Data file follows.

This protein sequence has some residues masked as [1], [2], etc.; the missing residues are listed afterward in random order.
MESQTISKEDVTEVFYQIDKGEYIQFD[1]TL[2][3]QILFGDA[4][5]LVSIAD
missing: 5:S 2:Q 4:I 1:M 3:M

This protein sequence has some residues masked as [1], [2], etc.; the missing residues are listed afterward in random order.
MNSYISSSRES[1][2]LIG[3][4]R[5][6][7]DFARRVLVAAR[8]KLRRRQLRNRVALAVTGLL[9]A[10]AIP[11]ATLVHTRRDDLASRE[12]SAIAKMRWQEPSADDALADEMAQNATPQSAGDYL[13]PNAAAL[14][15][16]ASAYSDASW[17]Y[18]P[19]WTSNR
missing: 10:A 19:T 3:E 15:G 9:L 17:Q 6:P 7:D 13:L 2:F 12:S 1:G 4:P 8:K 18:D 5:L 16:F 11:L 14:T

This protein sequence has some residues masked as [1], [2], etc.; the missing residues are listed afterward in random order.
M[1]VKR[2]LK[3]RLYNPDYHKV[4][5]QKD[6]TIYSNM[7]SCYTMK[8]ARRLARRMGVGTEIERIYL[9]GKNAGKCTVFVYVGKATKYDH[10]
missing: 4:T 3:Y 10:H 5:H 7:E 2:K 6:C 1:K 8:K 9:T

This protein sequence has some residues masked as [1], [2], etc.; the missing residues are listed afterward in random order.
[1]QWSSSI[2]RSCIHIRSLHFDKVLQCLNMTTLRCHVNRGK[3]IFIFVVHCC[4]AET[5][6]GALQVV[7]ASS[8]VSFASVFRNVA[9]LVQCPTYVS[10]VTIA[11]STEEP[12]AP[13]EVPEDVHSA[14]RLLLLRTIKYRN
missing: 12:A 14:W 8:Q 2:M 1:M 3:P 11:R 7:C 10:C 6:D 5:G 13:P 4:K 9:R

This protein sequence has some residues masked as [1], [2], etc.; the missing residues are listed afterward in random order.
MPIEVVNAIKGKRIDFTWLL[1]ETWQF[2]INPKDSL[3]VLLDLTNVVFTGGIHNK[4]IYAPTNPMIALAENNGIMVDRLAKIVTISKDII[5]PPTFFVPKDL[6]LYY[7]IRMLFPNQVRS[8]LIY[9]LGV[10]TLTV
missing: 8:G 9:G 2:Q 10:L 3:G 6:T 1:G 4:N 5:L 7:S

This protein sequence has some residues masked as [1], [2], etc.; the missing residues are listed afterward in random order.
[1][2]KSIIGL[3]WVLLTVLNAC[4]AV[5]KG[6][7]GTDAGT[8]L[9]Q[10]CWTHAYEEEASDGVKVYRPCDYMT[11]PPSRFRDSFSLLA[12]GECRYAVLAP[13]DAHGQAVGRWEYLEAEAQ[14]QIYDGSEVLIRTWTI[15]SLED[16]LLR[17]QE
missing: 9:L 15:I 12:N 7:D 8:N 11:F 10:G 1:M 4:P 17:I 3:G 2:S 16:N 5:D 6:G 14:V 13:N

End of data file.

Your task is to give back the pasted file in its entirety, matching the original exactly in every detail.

This protein sequence has some residues masked as [1], [2], etc.; the missing residues are listed afterward in random order.
MESQTISKEDVTEVFYQIDKGEYIQFD[1]TL[2][3]QILFGDA[4][5]LVSIAD
missing: 5:S 2:Q 4:I 1:M 3:M

This protein sequence has some residues masked as [1], [2], etc.; the missing residues are listed afterward in random order.
MNSYISSSRES[1][2]LIG[3][4]R[5][6][7]DFARRVLVAAR[8]KLRRRQLRNRVALAVTGLL[9]A[10]AIP[11]ATLVHTRRDDLASRE[12]SAIAKMRWQEPSADDALADEMAQNATPQSAGDYL[13]PNAAAL[14][15][16]ASAYSDASW[17]Y[18]P[19]WTSNR
missing: 10:A 19:T 3:E 15:G 9:L 17:Q 6:P 7:D 13:L 2:F 12:S 1:G 4:P 8:K 18:D 5:L 16:F 11:L 14:T

This protein sequence has some residues masked as [1], [2], etc.; the missing residues are listed afterward in random order.
M[1]VKR[2]LK[3]RLYNPDYHKV[4][5]QKD[6]TIYSNM[7]SCYTMK[8]ARRLARRMGVGTEIERIYL[9]GKNAGKCTVFVYVGKATKYDH[10]
missing: 4:T 3:Y 10:H 5:H 7:E 2:K 6:C 1:K 8:K 9:T

This protein sequence has some residues masked as [1], [2], etc.; the missing residues are listed afterward in random order.
[1]QWSSSI[2]RSCIHIRSLHFDKVLQCLNMTTLRCHVNRGK[3]IFIFVVHCC[4]AET[5][6]GALQVV[7]ASS[8]VSFASVFRNVA[9]LVQCPTYVS[10]VTIA[11]STEEP[12]AP[13]EVPEDVHSA[14]RLLLLRTIKYRN
missing: 12:A 14:W 8:Q 2:M 1:M 3:P 11:R 7:C 10:C 6:D 5:G 13:P 4:K 9:R

This protein sequence has some residues masked as [1], [2], etc.; the missing residues are listed afterward in random order.
MPIEVVNAIKGKRIDFTWLL[1]ETWQF[2]INPKDSL[3]VLLDLTNVVFTGGIHNK[4]IYAPTNPMIALAENNGIMVDRLAKIVTISKDII[5]PPTFFVPKDL[6]LYY[7]IRMLFPNQVRS[8]LIY[9]LGV[10]TLTV
missing: 8:G 9:G 2:Q 10:L 3:G 6:T 1:G 4:N 5:L 7:S

This protein sequence has some residues masked as [1], [2], etc.; the missing residues are listed afterward in random order.
[1][2]KSIIGL[3]WVLLTVLNAC[4]AV[5]KG[6][7]GTDAGT[8]L[9]Q[10]CWTHAYEEEASDGVKVYRPCDYMT[11]PPSRFRDSFSLLA[12]GECRYAVLAP[13]DAHGQAVGRWEYLEAEAQ[14]QIYDGSEVLIRTWTI[15]SLED[16]LLR[17]QE
missing: 9:L 15:I 12:N 7:D 8:N 11:F 10:G 1:M 4:P 17:I 3:G 2:S 16:N 5:D 6:G 14:V 13:N